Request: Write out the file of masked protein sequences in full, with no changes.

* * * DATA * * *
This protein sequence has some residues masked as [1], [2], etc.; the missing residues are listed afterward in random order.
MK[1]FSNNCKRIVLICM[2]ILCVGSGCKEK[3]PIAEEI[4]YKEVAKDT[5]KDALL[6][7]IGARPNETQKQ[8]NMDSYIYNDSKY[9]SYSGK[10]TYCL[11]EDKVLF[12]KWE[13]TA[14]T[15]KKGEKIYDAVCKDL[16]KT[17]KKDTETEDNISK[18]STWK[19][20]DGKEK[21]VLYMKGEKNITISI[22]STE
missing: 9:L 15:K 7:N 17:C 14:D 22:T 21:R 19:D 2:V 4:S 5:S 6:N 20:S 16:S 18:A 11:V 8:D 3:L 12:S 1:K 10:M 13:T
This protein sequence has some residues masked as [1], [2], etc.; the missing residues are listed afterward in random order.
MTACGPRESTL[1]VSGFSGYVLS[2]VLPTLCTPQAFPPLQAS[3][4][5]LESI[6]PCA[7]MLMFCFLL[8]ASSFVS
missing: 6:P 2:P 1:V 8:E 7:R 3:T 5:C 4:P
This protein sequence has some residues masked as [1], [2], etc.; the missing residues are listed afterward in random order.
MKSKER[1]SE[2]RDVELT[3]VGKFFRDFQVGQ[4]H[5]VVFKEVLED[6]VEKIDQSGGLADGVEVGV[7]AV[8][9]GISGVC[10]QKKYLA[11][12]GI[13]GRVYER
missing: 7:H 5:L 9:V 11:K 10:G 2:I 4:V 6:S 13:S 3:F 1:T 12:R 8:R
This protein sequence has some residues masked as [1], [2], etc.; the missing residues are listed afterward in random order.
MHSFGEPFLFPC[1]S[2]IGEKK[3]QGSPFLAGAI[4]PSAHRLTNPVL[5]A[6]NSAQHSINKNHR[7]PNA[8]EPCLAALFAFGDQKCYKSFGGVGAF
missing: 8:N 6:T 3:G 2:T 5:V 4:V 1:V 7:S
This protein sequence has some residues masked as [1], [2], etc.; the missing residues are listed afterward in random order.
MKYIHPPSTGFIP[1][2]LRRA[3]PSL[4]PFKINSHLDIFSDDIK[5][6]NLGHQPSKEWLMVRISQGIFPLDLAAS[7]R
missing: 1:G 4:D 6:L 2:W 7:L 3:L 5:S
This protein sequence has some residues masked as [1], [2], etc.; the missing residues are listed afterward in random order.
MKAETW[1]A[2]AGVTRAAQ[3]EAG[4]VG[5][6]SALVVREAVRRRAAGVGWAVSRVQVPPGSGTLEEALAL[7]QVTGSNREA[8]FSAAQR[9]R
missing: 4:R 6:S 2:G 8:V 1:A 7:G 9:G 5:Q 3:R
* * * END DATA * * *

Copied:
This protein sequence has some residues masked as [1], [2], etc.; the missing residues are listed afterward in random order.
MK[1]FSNNCKRIVLICM[2]ILCVGSGCKEK[3]PIAEEI[4]YKEVAKDT[5]KDALL[6][7]IGARPNETQKQ[8]NMDSYIYNDSKY[9]SYSGK[10]TYCL[11]EDKVLF[12]KWE[13]TA[14]T[15]KKGEKIYDAVCKDL[16]KT[17]KKDTETEDNISK[18]STWK[19][20]DGKEK[21]VLYMKGEKNITISI[22]STE
missing: 9:L 15:K 7:N 17:C 14:D 22:T 21:R 19:D 2:V 4:S 5:S 6:N 20:S 16:S 18:A 11:V 8:D 3:L 12:S 1:K 10:M 13:T
This protein sequence has some residues masked as [1], [2], etc.; the missing residues are listed afterward in random order.
MTACGPRESTL[1]VSGFSGYVLS[2]VLPTLCTPQAFPPLQAS[3][4][5]LESI[6]PCA[7]MLMFCFLL[8]ASSFVS
missing: 6:P 2:P 1:V 8:E 7:R 3:T 5:C 4:P
This protein sequence has some residues masked as [1], [2], etc.; the missing residues are listed afterward in random order.
MKSKER[1]SE[2]RDVELT[3]VGKFFRDFQVGQ[4]H[5]VVFKEVLED[6]VEKIDQSGGLADGVEVGV[7]AV[8][9]GISGVC[10]QKKYLA[11][12]GI[13]GRVYER
missing: 7:H 5:L 9:V 11:K 10:G 2:I 4:V 6:S 13:S 3:F 1:T 12:R 8:R
This protein sequence has some residues masked as [1], [2], etc.; the missing residues are listed afterward in random order.
MHSFGEPFLFPC[1]S[2]IGEKK[3]QGSPFLAGAI[4]PSAHRLTNPVL[5]A[6]NSAQHSINKNHR[7]PNA[8]EPCLAALFAFGDQKCYKSFGGVGAF
missing: 8:N 6:T 3:G 2:T 5:V 4:V 1:V 7:S
This protein sequence has some residues masked as [1], [2], etc.; the missing residues are listed afterward in random order.
MKYIHPPSTGFIP[1][2]LRRA[3]PSL[4]PFKINSHLDIFSDDIK[5][6]NLGHQPSKEWLMVRISQGIFPLDLAAS[7]R
missing: 1:G 4:D 6:L 2:W 7:L 3:L 5:S
This protein sequence has some residues masked as [1], [2], etc.; the missing residues are listed afterward in random order.
MKAETW[1]A[2]AGVTRAAQ[3]EAG[4]VG[5][6]SALVVREAVRRRAAGVGWAVSRVQVPPGSGTLEEALAL[7]QVTGSNREA[8]FSAAQR[9]R
missing: 4:R 6:S 2:G 8:V 1:A 7:G 9:G 5:Q 3:R